NCERT Solutions for Class 8 Civics Chapter 5 – Judiciary

NCERT Solutions for Class 8 Civics Chapter 5 – Judiciary (Social Science), contains solutions to various questions in Exercise for Chapter 5. At the end of the Solutions, all the keywords and Notes which are important to understand Chapter 5 Judiciary Class 8 Civics, have been explained in a simple and easy to understand manner. We are providing NCERT Solutions for Class 8 all subjects which can be accessed by clicking here.

Download NCERT Solutions for Class 8 Civics Chapter 5 – Judiciary

NCERT Solutions for Class 8 Civics Chapter 5 – Judiciary– Solutions to Question 1 to Question 3

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NCERT Solutions for Class 8 Civics Chapter 5 – Judiciary– Solutions to Question 3 to Question 5

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NCERT Solutions for Class 8 Civics Chapter 5 – Judiciary– Solutions to Question 6 to Question 8

NCERT Solutions for Class 8 Civics Chapter 5 Judiciary image 3




NCERT Solutions for Class 8 Civics Chapter 5 – Judiciary– Solutions to Question 8-Definition of Keywords-Acquit, To Appeal, Compensation, Eviction and Violation.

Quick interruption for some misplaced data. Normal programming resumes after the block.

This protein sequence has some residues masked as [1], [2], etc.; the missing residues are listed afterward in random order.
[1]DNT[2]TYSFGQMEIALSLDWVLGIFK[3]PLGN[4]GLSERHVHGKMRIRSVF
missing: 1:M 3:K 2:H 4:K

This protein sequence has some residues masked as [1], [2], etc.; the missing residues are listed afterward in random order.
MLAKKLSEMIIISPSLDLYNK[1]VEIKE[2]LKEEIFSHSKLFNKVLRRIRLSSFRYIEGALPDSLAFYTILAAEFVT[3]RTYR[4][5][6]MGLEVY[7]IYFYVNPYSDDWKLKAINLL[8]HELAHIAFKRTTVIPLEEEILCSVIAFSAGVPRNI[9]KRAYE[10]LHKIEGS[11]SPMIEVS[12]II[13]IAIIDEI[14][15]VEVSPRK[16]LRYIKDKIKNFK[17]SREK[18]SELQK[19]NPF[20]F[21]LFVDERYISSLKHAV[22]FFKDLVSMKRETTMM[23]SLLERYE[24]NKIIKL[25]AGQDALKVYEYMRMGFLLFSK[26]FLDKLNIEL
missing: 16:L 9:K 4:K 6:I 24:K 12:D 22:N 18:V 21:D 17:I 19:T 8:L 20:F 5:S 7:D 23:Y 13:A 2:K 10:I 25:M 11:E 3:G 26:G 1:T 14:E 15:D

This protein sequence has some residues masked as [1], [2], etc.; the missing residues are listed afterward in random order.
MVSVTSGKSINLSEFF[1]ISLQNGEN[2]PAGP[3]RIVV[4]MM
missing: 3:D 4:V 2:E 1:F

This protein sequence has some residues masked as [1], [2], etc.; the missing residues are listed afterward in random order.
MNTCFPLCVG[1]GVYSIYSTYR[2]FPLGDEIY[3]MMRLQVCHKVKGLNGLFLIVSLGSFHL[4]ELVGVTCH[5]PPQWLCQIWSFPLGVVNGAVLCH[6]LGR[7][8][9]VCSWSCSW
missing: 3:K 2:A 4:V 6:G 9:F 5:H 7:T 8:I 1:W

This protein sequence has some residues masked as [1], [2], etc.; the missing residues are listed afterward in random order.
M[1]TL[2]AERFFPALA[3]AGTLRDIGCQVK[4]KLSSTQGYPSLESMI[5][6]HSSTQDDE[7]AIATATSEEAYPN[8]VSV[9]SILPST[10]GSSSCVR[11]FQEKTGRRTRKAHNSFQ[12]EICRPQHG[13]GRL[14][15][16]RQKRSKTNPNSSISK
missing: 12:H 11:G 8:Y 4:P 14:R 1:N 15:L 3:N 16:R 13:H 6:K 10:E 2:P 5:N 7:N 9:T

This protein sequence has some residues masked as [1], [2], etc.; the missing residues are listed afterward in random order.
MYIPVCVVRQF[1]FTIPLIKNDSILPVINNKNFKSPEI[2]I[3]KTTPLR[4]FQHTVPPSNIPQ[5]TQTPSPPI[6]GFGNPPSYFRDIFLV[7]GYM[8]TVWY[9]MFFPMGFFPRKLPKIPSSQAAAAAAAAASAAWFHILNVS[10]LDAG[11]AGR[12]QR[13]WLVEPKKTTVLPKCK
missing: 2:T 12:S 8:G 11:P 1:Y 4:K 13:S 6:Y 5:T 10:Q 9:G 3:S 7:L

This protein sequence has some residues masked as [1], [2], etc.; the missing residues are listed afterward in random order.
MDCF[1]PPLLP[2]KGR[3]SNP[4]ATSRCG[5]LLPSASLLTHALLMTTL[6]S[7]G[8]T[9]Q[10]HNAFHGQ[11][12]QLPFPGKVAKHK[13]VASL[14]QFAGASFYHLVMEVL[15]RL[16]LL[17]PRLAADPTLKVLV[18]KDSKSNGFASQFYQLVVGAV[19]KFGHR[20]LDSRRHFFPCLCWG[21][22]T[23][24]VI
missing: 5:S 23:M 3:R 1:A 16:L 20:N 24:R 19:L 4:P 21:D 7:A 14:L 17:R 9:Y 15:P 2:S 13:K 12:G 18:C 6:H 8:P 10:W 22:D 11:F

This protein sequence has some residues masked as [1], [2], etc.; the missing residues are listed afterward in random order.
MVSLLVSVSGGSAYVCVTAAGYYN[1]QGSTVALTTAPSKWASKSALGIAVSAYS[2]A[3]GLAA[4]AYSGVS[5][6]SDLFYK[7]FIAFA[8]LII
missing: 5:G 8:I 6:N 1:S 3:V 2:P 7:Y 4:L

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NCERT Solutions for Class 8 Civics Chapter 5 – Judiciary Exercises includes -True/False , Make the sentences and Questions/Answers which helps you to understand the topic covered in Judiciary Class 8 Civics (Social Science), in a better manner to help you to score good marks in your examinations.

NCERT Solutions for Class 8 Civics Chapter 5 – Judiciary – NCERT Exercises

Question 1:-

You read that one of the main functions of the judiciary is ‘upholding the law and Enforcing Fundamental Rights’. Why do you think an independent judiciary is necessary to carry out this important function?

Answer 1:-

As the upholder of the law and our Fundamental Rights, it is necessary for the judiciary to function as an independent body. It is crucial that the government or the legislature do not interfere in the work of the judiciary and do not influence its decisions. This independence allows courts to ensure that there is no misuse of power by the legislature or the executive as according to the principle of separation of powers and that justice is prevailed.

Question 2:-

Re-read the list of Fundamental Rights provided in Chapter 1. How do you think the Right to Constitutional Remedies connects to the idea of judicial review?